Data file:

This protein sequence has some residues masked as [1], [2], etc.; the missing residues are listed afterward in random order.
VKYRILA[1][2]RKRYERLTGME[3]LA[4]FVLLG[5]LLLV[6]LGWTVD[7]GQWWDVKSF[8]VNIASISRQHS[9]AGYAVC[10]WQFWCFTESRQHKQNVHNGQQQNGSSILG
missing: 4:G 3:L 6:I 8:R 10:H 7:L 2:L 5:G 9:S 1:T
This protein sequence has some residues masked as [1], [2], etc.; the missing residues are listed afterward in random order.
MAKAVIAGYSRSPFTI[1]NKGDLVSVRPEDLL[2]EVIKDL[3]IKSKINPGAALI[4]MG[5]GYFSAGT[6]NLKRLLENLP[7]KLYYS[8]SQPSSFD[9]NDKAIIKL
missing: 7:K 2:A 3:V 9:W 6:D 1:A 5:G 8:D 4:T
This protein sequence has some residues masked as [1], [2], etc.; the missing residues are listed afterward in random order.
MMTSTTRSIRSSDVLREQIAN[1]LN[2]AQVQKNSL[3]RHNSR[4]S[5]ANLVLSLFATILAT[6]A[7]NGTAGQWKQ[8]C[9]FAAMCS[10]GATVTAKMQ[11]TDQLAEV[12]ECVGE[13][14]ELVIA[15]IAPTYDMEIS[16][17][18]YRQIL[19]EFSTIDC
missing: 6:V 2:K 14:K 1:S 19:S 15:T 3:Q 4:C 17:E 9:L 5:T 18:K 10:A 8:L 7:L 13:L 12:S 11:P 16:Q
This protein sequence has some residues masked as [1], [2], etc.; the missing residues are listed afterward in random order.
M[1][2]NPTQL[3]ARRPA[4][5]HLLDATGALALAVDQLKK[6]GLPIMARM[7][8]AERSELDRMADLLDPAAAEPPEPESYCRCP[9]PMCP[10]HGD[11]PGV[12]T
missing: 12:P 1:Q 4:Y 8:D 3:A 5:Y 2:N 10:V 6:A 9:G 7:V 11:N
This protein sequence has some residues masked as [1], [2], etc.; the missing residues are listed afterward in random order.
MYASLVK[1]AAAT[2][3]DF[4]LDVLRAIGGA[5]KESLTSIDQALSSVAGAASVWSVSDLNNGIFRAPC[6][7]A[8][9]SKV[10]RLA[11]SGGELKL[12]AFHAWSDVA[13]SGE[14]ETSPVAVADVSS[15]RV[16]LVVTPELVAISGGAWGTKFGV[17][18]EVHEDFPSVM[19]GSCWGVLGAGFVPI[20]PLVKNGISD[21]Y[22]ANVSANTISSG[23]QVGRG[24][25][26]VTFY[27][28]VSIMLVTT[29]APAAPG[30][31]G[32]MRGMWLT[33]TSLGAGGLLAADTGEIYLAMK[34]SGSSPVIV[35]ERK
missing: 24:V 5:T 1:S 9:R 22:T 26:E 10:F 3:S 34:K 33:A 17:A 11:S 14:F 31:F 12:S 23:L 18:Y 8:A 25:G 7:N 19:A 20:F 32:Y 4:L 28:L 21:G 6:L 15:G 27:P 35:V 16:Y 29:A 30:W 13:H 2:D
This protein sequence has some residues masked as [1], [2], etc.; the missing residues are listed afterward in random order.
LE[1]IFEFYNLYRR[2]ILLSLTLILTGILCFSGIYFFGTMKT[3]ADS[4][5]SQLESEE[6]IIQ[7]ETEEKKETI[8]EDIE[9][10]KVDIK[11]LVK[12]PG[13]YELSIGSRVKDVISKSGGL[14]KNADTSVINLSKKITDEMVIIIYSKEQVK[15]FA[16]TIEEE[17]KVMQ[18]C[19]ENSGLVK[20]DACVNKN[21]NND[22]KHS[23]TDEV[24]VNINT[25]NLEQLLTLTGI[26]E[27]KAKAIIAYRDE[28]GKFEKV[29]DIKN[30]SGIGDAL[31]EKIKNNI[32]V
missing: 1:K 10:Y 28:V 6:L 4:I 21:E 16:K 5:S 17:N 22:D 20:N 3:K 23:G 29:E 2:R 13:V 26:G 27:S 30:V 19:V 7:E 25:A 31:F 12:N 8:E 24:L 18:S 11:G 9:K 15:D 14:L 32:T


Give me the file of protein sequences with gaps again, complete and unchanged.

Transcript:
This protein sequence has some residues masked as [1], [2], etc.; the missing residues are listed afterward in random order.
VKYRILA[1][2]RKRYERLTGME[3]LA[4]FVLLG[5]LLLV[6]LGWTVD[7]GQWWDVKSF[8]VNIASISRQHS[9]AGYAVC[10]WQFWCFTESRQHKQNVHNGQQQNGSSILG
missing: 4:G 3:L 6:I 8:R 10:H 7:L 2:L 5:G 9:S 1:T
This protein sequence has some residues masked as [1], [2], etc.; the missing residues are listed afterward in random order.
MAKAVIAGYSRSPFTI[1]NKGDLVSVRPEDLL[2]EVIKDL[3]IKSKINPGAALI[4]MG[5]GYFSAGT[6]NLKRLLENLP[7]KLYYS[8]SQPSSFD[9]NDKAIIKL
missing: 7:K 2:A 3:V 9:W 6:D 1:A 5:G 8:D 4:T
This protein sequence has some residues masked as [1], [2], etc.; the missing residues are listed afterward in random order.
MMTSTTRSIRSSDVLREQIAN[1]LN[2]AQVQKNSL[3]RHNSR[4]S[5]ANLVLSLFATILAT[6]A[7]NGTAGQWKQ[8]C[9]FAAMCS[10]GATVTAKMQ[11]TDQLAEV[12]ECVGE[13][14]ELVIA[15]IAPTYDMEIS[16][17][18]YRQIL[19]EFSTIDC
missing: 6:V 2:K 14:K 1:S 19:S 15:T 3:Q 4:C 17:E 9:L 5:T 18:K 10:A 8:L 7:L 13:L 12:S 11:P 16:Q
This protein sequence has some residues masked as [1], [2], etc.; the missing residues are listed afterward in random order.
M[1][2]NPTQL[3]ARRPA[4][5]HLLDATGALALAVDQLKK[6]GLPIMARM[7][8]AERSELDRMADLLDPAAAEPPEPESYCRCP[9]PMCP[10]HGD[11]PGV[12]T
missing: 12:P 1:Q 4:Y 8:D 3:A 5:Y 2:N 10:V 6:A 9:G 7:V 11:N
This protein sequence has some residues masked as [1], [2], etc.; the missing residues are listed afterward in random order.
MYASLVK[1]AAAT[2][3]DF[4]LDVLRAIGGA[5]KESLTSIDQALSSVAGAASVWSVSDLNNGIFRAPC[6][7]A[8][9]SKV[10]RLA[11]SGGELKL[12]AFHAWSDVA[13]SGE[14]ETSPVAVADVSS[15]RV[16]LVVTPELVAISGGAWGTKFGV[17][18]EVHEDFPSVM[19]GSCWGVLGAGFVPI[20]PLVKNGISD[21]Y[22]ANVSANTISSG[23]QVGRG[24][25][26]VTFY[27][28]VSIMLVTT[29]APAAPG[30][31]G[32]MRGMWLT[33]TSLGAGGLLAADTGEIYLAMK[34]SGSSPVIV[35]ERK
missing: 24:V 5:T 1:S 9:R 22:T 26:E 10:F 3:S 34:K 33:A 17:A 11:S 14:F 31:F 12:S 23:L 18:Y 8:A 25:G 7:N 19:A 20:F 32:Y 4:L 28:L 21:G 6:L 15:G 27:P 35:V 16:Y 29:A 30:W 13:H 2:D
This protein sequence has some residues masked as [1], [2], etc.; the missing residues are listed afterward in random order.
LE[1]IFEFYNLYRR[2]ILLSLTLILTGILCFSGIYFFGTMKT[3]ADS[4][5]SQLESEE[6]IIQ[7]ETEEKKETI[8]EDIE[9][10]KVDIK[11]LVK[12]PG[13]YELSIGSRVKDVISKSGGL[14]KNADTSVINLSKKITDEMVIIIYSKEQVK[15]FA[16]TIEEE[17]KVMQ[18]C[19]ENSGLVK[20]DACVNKN[21]NND[22]KHS[23]TDEV[24]VNINT[25]NLEQLLTLTGI[26]E[27]KAKAIIAYRDE[28]GKFEKV[29]DIKN[30]SGIGDAL[31]EKIKNNI[32]V
missing: 1:K 10:Y 28:V 6:L 4:I 21:E 16:K 5:S 17:N 22:D 20:N 3:K 23:G 29:E 2:R 13:V 26:G 27:S 30:V 19:V 7:E 25:A 31:F 12:N 8:E 24:L 18:S 11:G 9:K 15:D 14:L 32:T